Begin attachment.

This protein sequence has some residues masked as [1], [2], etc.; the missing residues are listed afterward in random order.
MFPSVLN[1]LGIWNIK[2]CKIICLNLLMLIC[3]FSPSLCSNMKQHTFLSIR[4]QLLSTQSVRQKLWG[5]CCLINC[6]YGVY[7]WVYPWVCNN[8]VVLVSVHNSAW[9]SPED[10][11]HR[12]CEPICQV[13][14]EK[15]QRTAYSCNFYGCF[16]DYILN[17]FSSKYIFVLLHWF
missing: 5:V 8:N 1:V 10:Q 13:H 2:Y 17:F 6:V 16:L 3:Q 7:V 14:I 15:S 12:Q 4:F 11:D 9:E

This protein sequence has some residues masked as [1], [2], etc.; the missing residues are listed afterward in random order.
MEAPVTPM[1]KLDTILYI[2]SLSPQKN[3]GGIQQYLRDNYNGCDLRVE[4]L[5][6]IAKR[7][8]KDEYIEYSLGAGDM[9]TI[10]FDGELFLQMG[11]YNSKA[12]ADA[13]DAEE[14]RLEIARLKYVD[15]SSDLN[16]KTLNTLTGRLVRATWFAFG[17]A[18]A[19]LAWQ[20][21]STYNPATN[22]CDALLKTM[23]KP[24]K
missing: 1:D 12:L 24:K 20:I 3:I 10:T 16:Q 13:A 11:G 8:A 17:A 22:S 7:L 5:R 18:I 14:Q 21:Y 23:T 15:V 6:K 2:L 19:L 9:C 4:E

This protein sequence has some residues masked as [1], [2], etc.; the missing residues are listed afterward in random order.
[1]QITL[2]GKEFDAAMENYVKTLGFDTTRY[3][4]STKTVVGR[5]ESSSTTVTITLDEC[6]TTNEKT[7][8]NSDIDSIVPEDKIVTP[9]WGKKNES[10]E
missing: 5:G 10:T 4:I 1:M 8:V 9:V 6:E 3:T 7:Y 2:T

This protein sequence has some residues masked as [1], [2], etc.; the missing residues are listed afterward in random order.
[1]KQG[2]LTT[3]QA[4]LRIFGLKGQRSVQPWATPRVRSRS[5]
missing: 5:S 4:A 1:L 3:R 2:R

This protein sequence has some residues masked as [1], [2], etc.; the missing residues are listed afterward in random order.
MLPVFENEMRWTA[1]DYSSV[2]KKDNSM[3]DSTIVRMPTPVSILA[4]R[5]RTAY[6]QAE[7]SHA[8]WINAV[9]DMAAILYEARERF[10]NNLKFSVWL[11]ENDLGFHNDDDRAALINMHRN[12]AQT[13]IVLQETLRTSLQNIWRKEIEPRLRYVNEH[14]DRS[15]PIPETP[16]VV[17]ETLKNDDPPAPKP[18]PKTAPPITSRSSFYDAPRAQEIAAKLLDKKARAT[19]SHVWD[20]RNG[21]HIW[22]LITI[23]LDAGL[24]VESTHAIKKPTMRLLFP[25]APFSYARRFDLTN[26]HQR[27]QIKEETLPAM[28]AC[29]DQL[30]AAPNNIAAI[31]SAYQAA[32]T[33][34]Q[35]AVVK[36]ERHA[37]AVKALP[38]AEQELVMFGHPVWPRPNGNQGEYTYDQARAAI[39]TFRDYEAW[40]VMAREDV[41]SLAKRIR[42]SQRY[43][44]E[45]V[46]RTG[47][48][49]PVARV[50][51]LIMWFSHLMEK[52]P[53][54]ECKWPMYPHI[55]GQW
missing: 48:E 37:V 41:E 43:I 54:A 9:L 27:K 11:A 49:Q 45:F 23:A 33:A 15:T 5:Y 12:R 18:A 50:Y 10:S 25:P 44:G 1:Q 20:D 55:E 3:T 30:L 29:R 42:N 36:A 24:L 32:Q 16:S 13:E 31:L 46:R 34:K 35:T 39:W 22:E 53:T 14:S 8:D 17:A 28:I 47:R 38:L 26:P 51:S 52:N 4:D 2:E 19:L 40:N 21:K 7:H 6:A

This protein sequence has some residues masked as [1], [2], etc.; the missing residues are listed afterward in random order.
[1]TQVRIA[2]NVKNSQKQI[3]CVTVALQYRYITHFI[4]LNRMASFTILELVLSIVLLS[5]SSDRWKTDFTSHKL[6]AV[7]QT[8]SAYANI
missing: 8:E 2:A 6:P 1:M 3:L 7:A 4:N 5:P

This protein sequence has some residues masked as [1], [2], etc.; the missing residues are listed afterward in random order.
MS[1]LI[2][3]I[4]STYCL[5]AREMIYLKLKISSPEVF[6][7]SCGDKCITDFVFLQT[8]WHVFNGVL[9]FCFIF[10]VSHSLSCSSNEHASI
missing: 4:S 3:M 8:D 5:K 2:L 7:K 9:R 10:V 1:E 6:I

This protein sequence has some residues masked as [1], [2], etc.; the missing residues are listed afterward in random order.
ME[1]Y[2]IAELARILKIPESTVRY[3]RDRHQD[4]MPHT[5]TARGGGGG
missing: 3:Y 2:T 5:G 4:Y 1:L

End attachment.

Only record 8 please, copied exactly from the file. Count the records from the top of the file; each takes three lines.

This protein sequence has some residues masked as [1], [2], etc.; the missing residues are listed afterward in random order.
ME[1]Y[2]IAELARILKIPESTVRY[3]RDRHQD[4]MPHT[5]TARGGGGG
missing: 3:Y 2:T 5:G 4:Y 1:L